How many of us would love to have a slush fund to dip into to pay for roof repairs? Well, Riser did so on two occasions in 2012. In March, he paid Home Hardware in Columbia $72.45 and in August he paid David Wilson Construction of Columbia $250. Both expenditures ($322.45 total) were listed as “Roof Repair.”

How about a couple of meals in the House Dining Hall totaling $538.46?

And $100 for membership in the American Legislative Exchange Council (ALEC);

Of course, we can’t overlook those purchases from the Louisiana Senate: Shirts ($49.18), Windbreaker ($36.16), Umbrella ($26), Shirts ($47.60), T-shirt and lanyard ($15.09), lapel pins ($31.05), and $34 to the Louisiana Capital Foundation for “Ornaments”—all purchases ostensibly for “campaign purposes.”

Grand total: $30,551.41.

Now, let’s hit the high spots for the years 2009-2011:

  • Kwik Mart, Columbia—20 payments totaling $3,228.95 for fuel;
  • Mason Dupree—seven payments totaling $3,500 for “Campaign Work.” (Remember, he was unopposed in 2011.);
  • LSU Ticket Office—$2,000 for athletic tickets;
  • Riser & Son Funeral Home (Riser’s business) in Columbia—$1,013.67 reimbursement for purchase of an I-Pad (WHAT?!!);
  • William R. Hulsey, CPA, of Monroe—$370 for professional fees (probably trying to figure a way to take a business deduction on that I-Pad);
  • White Ford Co., Winnsboro—$678.20 for lease on vehicle;
  • Farm Bureau Insurance Co.—$670.10 for vehicle insurance;
  • Louisiana State Senate—$646.50 for Senate plates;
  • Louisiana State Senate—$183.33 for Senate china;
  • Louisiana State Senate—$187 for luncheon;
  • Louisiana State Senate—$337.14 for flags;
  • Louisiana State Senate—$147.60 for shirts and parade throws;
  • Louisiana State Senate—$101.90 for shirts;
  • Louisiana State Senate—$62.24 for a Senate jacket;
  • Louisiana State Senate—$108.10 for flags;
  • Louisiana State Senate—$26.32 for Senate pad folios;
  • Louisiana State Senate—$25.45 for shirts;
  • Louisiana State Senate—$18.50 for a watch;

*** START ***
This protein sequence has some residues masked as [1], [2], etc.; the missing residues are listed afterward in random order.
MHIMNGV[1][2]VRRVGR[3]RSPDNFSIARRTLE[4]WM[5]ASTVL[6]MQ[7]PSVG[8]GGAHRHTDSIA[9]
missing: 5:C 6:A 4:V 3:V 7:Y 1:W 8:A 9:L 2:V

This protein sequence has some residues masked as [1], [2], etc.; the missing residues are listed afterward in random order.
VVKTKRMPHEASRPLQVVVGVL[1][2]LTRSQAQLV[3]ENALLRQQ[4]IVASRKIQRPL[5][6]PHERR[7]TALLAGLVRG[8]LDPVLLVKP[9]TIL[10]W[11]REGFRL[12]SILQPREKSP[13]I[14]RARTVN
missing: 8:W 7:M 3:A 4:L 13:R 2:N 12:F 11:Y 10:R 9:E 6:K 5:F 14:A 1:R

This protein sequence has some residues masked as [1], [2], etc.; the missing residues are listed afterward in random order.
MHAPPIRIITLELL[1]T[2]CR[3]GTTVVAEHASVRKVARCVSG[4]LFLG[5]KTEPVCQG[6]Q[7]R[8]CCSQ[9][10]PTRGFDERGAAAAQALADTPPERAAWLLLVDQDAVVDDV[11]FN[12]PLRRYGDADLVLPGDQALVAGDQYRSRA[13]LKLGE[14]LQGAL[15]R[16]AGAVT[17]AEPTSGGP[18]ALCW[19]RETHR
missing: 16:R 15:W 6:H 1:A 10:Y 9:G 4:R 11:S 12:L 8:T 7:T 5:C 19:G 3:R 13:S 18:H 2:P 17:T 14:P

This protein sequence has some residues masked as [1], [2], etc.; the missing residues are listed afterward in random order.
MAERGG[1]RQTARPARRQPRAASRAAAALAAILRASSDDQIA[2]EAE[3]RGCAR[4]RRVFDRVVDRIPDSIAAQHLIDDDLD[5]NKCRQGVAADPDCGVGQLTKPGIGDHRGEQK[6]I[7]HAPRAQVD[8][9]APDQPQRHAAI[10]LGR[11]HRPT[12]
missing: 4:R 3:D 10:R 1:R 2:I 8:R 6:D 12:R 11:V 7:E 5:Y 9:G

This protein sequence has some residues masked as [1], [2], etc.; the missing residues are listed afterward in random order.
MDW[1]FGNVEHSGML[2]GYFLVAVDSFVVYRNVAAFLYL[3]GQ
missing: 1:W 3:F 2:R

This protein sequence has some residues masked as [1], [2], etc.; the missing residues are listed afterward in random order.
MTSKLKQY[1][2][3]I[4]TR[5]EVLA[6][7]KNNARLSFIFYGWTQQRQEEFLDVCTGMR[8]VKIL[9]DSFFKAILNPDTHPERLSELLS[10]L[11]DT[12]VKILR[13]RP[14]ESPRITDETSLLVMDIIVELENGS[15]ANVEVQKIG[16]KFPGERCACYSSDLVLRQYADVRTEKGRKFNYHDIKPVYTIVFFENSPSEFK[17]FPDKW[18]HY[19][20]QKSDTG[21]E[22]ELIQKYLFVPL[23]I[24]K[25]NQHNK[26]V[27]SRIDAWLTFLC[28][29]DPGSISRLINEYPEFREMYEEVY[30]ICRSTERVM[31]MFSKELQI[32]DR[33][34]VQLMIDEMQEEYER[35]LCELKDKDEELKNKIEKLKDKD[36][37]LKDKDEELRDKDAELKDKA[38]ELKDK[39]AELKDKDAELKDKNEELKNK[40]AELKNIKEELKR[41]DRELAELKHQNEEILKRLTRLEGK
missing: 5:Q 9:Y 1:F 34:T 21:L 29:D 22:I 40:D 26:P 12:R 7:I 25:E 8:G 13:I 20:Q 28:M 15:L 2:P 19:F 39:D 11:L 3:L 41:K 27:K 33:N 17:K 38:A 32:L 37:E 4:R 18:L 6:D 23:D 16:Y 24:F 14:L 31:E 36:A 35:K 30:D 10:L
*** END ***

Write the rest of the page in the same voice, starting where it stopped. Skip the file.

• Louisiana House Dining Hall—$91.41 for meal;
  • National Rifle Association—$125 for membership dues;
  • American Legislative Exchange Council—$100 for membership dues;
  • T.A. Roberts Oil, Grayson—three payments totaling $1,140.38 for fuel;
  • State of Louisiana—three payments totaling $740 for rent of Pentagon Barracks Apartment;
  • Ruston Flying Service—$100 for trip (we didn’t know you could taxi down the runway for $100);
  • Wal-Mart—$76.62 for a router;
  • Johnny’s Pizza—$30.72 donation (donation?);

So now we’re looking at a minimum of $46,000 in expenditures from Neil Riser’s campaign funds from 2009 through 2012—mostly in 2012, well after he was returned to office in 2011 with no opposition—that probably warrant a closer look by the Louisiana Board of Ethics.

Discounting the payments he made for “campaign work” to various individuals, there remains some $25,600 which should be counted as income. That amount includes truck payments, insurance, fuel, the router, roof repairs, LSU football tickets and of course, that I-Pad.

We have to wonder if Riser 1) claimed mileage on his income taxes and 2) if he reported the $25,600 as income. If the answers are yes to the first and no to the second, the IRS might suddenly take an interest and request a conference to go over his return.

And Neil Riser is asking voters in the 5th District to send him to Washington this Saturday so that he can join all the other Tea partiers in reining in all that wasteful governmental spending.

Wonder why Ray Griffin didn’t mention this in his column about campaign finance?

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Bobby Jindal has completely lost touch with reality.

To be perfectly blunt, he is an imbecilic moron. (For those of you who think I should apologize for that characterization: okay, I’m sorry he’s an imbecilic moron.)